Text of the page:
The U.S. economy grew rapidly in the second quarter and exceeded its pre-pandemic size, but the outlook has suddenly turned cloudier due to the fast-spreading Delta coronavirus variant.
Virus cases are rising again, particularly in parts of the country where vaccination rates remain low. The Centers for Disease Control and Prevention this week recommended that vaccinated people resume masking indoors in places with high or substantial transmission of coronavirus, leading some local governments and businesses to reinstate restrictions on activity.
for instance, said it would require workers and customers to wear masks in more than half of its retail stores, and Google delayed its return-to-the-office plans until mid-October. Several private and public employers have said they would require workers to be vaccinated or regularly tested for infection.
All of this has raised uncertainty about whether consumers and workers will retreat again, as they did last year. For now, forecasters generally don’t expect the spread of Delta to make a major dent in the U.S. economy, in part because businesses and consumers have learned to adapt to each wave of the pandemic.
Still, the Delta variant’s fast spread, initially in many emerging nations abroad, shows the U.S. economy remains vulnerable as long as the pandemic persists.
“What you worry about is how many disruptions are we going to continually have to deal with?” said
chief economist at Grant Thornton. “In the U.S. economy, there is some downside risk that some people don’t go out and don’t go out to eat as much as they did, they don’t travel as much.”
Gross domestic product, the broadest measure of U.S. goods and services produced, grew at a 6.5% annual rate in the second quarter, up slightly from a 6.3% growth rate in the first three months of the year, the Commerce Department said Thursday. The reading was below economists’ estimates but pushed the size of the economy above its pre-pandemic level, a milestone that underscores the speed of the recovery that began in May 2020.
The strong spring growth was fueled by trillions of dollars in fiscal stimulus and consumer spending that jumped at an 11.8% annual rate as more people received vaccinations and businesses reopened. U.S. payrolls continued to grow during the quarter, expanding the labor market by an average of nearly 600,000 a month. More recently, initial jobless claims last week resumed their decline.
Economists see two main ways the spread of the Delta variant could derail the robust recovery. First, some state and local governments could reimpose restrictions on businesses. Second, consumers could curtail spending on travel, dining out and moviegoing out of heightened cautiousness.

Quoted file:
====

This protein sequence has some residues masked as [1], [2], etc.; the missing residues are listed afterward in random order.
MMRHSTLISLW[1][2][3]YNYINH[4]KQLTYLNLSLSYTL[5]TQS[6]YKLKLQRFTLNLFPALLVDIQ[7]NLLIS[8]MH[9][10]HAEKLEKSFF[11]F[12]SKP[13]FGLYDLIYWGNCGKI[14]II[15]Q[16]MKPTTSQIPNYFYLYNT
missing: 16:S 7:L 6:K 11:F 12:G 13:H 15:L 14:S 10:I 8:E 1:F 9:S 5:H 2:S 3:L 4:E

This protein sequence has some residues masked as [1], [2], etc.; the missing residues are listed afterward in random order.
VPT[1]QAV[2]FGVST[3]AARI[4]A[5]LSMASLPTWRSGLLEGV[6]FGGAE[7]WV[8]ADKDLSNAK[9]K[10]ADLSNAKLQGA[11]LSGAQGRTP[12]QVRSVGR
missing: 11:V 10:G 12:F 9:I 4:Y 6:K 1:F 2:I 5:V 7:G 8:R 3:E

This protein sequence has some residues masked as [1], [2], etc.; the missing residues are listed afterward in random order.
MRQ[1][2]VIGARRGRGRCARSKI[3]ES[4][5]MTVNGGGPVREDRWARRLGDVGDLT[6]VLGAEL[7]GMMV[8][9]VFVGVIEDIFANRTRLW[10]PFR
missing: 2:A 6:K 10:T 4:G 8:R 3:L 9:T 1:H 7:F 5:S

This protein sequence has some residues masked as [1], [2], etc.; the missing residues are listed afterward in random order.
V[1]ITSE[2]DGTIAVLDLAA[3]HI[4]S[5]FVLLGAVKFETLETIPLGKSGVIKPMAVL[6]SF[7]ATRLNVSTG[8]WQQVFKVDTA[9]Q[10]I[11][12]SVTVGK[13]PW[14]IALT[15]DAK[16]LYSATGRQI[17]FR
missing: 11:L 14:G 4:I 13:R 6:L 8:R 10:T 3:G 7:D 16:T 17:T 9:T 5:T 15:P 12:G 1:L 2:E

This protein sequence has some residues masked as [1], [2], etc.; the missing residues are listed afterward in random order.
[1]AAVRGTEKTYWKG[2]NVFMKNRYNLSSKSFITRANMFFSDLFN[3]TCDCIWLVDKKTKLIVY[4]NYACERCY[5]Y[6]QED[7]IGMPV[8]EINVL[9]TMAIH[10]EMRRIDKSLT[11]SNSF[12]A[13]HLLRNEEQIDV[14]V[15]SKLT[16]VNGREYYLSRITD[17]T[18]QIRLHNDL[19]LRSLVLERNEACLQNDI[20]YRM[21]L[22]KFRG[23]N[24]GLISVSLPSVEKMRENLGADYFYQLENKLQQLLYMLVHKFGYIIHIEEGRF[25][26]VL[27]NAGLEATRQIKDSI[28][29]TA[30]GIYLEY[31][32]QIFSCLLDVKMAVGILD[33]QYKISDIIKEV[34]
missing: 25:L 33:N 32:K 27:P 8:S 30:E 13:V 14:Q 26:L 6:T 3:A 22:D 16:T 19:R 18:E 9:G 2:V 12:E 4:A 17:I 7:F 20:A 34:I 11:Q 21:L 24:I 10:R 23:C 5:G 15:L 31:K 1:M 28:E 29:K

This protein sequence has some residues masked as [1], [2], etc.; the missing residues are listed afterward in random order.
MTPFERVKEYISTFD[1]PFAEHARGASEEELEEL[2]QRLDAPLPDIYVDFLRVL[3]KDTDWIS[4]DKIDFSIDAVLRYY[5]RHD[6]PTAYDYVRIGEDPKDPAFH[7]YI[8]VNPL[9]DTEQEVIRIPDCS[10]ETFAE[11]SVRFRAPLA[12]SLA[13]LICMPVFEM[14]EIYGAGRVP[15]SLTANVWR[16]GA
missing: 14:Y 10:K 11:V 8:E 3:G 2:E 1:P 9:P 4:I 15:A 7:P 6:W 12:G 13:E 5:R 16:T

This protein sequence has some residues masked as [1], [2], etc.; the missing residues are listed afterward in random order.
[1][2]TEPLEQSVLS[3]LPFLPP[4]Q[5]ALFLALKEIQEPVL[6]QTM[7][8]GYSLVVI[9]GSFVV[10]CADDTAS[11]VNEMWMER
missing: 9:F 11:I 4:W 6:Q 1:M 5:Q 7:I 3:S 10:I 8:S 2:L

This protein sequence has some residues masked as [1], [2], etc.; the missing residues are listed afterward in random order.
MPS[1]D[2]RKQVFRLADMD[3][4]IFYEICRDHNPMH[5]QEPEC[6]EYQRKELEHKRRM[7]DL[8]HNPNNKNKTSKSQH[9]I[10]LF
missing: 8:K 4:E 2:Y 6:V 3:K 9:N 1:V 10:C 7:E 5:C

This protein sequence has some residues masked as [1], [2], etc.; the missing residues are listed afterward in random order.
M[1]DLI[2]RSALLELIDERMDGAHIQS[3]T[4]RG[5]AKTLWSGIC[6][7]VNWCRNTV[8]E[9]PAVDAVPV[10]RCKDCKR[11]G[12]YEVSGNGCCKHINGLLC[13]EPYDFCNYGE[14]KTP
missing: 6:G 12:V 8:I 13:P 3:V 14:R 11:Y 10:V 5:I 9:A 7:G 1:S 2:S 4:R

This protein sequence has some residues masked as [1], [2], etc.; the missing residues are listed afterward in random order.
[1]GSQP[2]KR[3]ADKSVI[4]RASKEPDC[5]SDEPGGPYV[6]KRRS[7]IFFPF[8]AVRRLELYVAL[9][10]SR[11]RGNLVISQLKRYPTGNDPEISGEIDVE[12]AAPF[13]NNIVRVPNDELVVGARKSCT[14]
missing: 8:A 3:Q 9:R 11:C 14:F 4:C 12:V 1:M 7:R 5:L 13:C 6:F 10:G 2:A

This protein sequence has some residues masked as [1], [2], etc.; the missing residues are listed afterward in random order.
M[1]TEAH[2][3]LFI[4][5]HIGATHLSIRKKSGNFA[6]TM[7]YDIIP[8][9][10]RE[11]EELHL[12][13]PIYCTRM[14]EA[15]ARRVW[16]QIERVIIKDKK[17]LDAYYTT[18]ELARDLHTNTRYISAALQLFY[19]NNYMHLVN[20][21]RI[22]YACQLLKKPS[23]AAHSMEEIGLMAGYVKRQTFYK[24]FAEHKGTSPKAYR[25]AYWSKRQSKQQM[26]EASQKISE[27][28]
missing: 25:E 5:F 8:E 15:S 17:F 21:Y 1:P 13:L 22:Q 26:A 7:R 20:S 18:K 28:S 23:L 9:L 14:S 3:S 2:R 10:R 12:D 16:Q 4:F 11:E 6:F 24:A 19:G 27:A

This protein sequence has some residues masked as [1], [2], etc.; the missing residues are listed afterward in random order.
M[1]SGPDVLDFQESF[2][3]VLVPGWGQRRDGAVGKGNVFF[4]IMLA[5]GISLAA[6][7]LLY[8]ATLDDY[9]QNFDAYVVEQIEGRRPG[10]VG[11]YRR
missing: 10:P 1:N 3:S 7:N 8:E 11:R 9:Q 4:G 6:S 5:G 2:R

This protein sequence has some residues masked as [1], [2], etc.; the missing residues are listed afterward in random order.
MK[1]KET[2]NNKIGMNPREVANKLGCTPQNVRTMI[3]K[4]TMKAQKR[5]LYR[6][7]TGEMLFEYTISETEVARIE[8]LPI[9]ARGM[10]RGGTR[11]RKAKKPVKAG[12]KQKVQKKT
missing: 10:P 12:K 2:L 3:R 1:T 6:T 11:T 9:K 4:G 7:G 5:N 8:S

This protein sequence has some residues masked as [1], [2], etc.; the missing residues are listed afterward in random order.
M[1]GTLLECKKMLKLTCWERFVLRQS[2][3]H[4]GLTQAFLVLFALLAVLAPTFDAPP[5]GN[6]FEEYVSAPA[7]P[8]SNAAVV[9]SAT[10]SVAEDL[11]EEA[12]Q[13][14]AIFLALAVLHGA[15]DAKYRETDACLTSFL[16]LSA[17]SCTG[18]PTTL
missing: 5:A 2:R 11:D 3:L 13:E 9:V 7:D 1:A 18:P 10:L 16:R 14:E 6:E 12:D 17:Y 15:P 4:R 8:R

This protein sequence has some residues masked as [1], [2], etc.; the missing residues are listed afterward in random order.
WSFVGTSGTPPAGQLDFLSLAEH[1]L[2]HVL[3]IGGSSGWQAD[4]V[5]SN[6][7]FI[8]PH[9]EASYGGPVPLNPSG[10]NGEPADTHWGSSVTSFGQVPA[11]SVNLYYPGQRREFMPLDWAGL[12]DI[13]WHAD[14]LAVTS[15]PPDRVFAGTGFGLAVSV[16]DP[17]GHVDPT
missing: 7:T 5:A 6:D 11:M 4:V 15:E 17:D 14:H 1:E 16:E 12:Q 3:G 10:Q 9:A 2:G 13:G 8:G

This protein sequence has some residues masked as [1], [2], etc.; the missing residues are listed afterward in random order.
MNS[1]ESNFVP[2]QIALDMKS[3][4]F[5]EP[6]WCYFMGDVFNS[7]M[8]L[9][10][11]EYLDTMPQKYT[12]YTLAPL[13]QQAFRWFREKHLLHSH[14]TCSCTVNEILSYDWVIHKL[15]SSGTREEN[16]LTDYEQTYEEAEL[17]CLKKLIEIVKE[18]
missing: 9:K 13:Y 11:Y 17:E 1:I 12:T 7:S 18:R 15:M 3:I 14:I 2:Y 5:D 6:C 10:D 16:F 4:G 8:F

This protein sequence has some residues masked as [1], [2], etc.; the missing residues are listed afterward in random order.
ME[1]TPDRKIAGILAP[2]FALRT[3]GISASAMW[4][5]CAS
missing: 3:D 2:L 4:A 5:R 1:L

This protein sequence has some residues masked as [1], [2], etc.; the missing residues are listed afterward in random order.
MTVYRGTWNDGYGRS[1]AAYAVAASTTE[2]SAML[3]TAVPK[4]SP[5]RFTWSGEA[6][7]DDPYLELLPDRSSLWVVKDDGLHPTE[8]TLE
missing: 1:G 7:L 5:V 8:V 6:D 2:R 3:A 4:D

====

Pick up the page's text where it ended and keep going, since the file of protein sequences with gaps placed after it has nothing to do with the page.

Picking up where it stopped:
So far, new restrictions have been limited in scope, but the list is growing. They include the reinstatement of indoor-mask rules in some localities such as Los Angeles County.
Walt Disney Co.
said it will require visitors to Walt Disney World in Orlando, Fla., and Disneyland Resort in Anaheim, Calif., to wear masks indoors, effective Friday. Three music clubs in New Orleans—including Tipitinas—said they would require people attending shows to provide proof of vaccination or a negative Covid-19 test for entry, also effective Friday.
Americans don’t appear to be retreating into their homes as the Delta variant spreads. Flight volumes and hotel-occupancy rates continue to rise, according to an analysis by Jefferies. Public-transit usage is also gaining ground, though it is down compared with pre-pandemic levels, Jefferies said.
The increasing level of vaccinations in the U.S. has made people more likely to keep working and spending money despite the rise in cases.
“I really don’t expect anything like we saw in the spring of last year,” said
executive director at forecasting firm
“Going forward we’ll just see how high the case count gets and how nervous some people get.”
Anheuser-Busch InBev SA
said it was grappling with how to mitigate a range of higher costs to protect profitability, though its sales reached pre-pandemic levels in the second quarter. It said barley and freight had gotten more expensive, and that greater demand for cans in the U.S. had forced it to import them from elsewhere, further adding to its costs.